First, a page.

Anyway, enough of this soul-searching crap. Who cares, right? What I had to do was to figure out where I wanted to go with this hybrid, this top-stitched-nicely-seamed-raw-edged jacket that I can't wait to wear. And I think I've got it, by jove. I've got to go do a ton of prepwork for the next part, which is all hand stitching from here on out. Yay for that.

So even though it's far from being finished, I wanted to show you what I've done on this one and kind of tell about the thought process, because there's a lot of that that goes on when you're working on something all by yourself in complete silence, kind of feeling your way along and wondering where it's going to end up. And, as always, I hope what you get out of this is simply this: if I can do it, you can do it. Almost anything is possible, even if you have to feel your way along in the dark. If you take what feels like a wrong turn, you stop and look around and find a path that looks promising and try it. None of this stuff is rocket science, and I'm no expert about ANY of it. My only sewing class was in 7th grade home ec., and I've never taken a workshop or lessons or anything. Seriously: if you want to do something, anything, you just start out simply and see where you can go. I still think someday I'm going to make a wooden sewing table. I know beyond nothing about woodworking, but why not? Why not? That's after I teach myself how to spin using the fabulous drop spindle I was given recently. Oh: and make a loom to weave a scarf before it gets cold.

But first? More jackets! Yay!!

I'll try to finish this asap so I can show you and, I hope, motivate someone else to get the pattern and give it a try. I'm loving the adventure, absolutely.

P.S. Huge thanks to every one of y'all who's been holding my hand along the way. Y'all are fabulous! XOXO

Wednesday, November 05, 2014

In Which I Make A Tina Givens Jacket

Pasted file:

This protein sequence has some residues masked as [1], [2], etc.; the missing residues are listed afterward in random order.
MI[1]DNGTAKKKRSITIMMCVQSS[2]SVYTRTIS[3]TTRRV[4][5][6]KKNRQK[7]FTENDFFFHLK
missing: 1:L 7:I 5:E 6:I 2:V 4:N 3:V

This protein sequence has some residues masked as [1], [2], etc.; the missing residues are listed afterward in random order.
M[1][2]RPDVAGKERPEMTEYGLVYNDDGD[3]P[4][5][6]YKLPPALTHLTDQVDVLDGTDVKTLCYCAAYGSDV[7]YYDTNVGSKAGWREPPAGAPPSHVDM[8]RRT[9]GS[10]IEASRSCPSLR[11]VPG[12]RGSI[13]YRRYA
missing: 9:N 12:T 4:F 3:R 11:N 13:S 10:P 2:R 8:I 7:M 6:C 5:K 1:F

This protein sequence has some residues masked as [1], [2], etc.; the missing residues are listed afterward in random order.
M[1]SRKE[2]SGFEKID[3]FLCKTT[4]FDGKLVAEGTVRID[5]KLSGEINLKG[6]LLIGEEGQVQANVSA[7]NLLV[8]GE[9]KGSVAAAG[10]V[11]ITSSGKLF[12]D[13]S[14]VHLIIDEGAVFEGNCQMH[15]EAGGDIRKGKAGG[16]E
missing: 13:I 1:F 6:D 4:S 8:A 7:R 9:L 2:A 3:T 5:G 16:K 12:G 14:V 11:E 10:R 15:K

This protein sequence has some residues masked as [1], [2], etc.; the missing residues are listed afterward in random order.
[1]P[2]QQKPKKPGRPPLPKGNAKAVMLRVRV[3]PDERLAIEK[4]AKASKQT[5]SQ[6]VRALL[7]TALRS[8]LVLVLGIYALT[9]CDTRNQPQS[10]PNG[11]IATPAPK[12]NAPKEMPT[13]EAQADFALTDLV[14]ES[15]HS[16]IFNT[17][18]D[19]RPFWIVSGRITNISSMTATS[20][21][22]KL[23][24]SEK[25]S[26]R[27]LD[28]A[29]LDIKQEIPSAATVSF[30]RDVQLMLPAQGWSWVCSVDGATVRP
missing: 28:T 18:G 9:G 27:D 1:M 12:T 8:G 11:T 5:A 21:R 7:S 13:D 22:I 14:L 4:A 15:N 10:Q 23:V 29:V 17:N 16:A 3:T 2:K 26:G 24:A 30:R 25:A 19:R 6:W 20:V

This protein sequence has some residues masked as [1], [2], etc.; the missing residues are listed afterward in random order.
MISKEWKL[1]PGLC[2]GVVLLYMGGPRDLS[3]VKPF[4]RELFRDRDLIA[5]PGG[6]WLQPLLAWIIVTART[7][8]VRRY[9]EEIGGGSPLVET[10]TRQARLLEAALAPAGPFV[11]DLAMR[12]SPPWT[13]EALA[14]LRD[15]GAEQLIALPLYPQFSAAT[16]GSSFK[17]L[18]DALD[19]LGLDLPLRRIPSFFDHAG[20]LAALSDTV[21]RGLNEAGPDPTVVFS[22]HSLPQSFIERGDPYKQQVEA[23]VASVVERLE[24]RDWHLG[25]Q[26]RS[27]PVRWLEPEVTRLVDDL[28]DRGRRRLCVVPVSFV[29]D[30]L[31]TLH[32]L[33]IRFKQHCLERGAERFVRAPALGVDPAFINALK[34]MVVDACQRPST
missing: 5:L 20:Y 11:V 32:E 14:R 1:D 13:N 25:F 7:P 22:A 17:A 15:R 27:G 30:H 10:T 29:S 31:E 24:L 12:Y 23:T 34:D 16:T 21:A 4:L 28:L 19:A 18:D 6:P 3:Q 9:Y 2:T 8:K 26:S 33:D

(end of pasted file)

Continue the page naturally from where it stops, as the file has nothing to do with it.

. . .with a little help from my friends, who kind of talked me down from the ledge the other night when I had a little meltdown. Facebook friends really are friends, you know? And you realize you're maybe not the only one who gets a little nuts when it turns out the pattern you're trying to make isn't going to match up exactly with the photos of the finished garment. And, no: it was NOT my fault. I have sewn from patterns before, and I know basically how things work, although there's a ton I don't know. Here's what the jacket looks like on the page where you order the pattern:
 Very cool, right?
So I buy the PDF pattern, and I finally get it to download (it took all day and a couple phone calls; again, not something I did wrong), and I print it out and tape it all together, very carefully, and I trace out the pieces, again very carefully, and make myself a medium pattern. Now, according to the measurements on the website, I would wear a small. But I want the coat to be a coat—you know, that I can wear over stuff. And although I'm not large, I have broad shoulders and hate it when things bind across the back. So I make a medium, which is supposed to fit a bust up to 40" and hips at 42". Plenty roomy, right? Should look just like the fit above, right?

OK, I'm not going through this step by step, but let's just say this pattern drove me nuts. For one thing, sometimes it said right sides together or wrong sides facing, but sometimes it just didn't. In the first actual sewing step, it said, "Place the back lower panel along the bottom edge of the back upper and stitch together." And it shows the two pattern pieces butted up against each other. Not right sides together, not wrong sides together. That's when I started to loose my mind. And it wasn't as if I could find really big, detailed images to show what that exact part was supposed to look like after I finished.